For most of my life, happiness meant satisfying the hunger for life’s mysteries, discover love, pain, or understand social justice through an astonishing amount of reading. As a lonely and rather peculiar child, I was engulfed in books most of my free time.
Born in the same town the roman poet Ovid lived his last years and died I came to be inspired by the written word and its power. Ovid’s Metamorphosis were always on my desk even if for a couple of years they made little to no sense to me.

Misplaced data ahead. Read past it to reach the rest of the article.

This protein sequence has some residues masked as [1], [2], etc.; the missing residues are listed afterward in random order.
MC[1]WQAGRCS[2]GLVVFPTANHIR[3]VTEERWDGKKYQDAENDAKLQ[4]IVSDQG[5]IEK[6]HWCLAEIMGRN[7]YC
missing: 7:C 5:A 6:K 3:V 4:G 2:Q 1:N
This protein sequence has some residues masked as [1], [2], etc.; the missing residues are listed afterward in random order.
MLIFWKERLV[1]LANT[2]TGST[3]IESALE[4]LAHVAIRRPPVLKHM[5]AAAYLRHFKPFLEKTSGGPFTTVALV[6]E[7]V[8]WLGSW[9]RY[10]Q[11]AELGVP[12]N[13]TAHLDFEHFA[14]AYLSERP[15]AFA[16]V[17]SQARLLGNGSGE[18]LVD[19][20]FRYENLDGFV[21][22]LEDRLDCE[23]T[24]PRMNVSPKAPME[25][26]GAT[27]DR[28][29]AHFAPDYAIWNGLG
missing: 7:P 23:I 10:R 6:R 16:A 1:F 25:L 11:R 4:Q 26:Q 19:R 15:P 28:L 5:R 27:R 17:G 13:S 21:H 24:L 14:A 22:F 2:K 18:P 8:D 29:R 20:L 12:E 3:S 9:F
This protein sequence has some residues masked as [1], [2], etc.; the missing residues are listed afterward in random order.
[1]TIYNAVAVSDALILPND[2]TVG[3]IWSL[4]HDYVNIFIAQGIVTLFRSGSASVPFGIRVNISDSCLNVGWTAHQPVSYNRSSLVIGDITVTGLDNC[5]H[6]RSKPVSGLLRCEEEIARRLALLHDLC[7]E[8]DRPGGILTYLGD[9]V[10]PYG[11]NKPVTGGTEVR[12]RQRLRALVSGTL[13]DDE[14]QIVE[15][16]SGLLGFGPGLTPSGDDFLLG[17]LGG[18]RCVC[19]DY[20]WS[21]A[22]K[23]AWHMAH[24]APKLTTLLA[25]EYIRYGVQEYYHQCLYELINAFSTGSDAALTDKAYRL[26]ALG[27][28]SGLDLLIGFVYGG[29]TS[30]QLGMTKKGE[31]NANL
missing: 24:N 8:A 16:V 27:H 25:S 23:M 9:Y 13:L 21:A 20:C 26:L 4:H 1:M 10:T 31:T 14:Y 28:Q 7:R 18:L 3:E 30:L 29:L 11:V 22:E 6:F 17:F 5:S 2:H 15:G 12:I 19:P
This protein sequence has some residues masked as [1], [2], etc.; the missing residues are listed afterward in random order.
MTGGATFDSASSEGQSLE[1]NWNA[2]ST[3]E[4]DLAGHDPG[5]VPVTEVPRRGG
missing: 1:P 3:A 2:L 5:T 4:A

I also devoured Russian, British, and French literature and I did my best to read it in its original language. I did the same with Dante’s Divine Comedy as I was convinced, and I still am to a certain degree that translation loses some of the subtleties the writer intended.
So when it comes to my own writing, the influences are very transparent. Chekhov and Pushkin felt like always guiding my quill while Zola and Flaubert helped me choose my subjects without being concerned if a beautiful or ugly one. The perfect use of the word, an honest and well-established rhythm, as well as a good structure was what I absorbed from the masters and tried my best to implement in my stories. When crafting my stories I always tried to combine the dispassionate attitude of a scientist with the sensitivity and psychological understanding of an artist.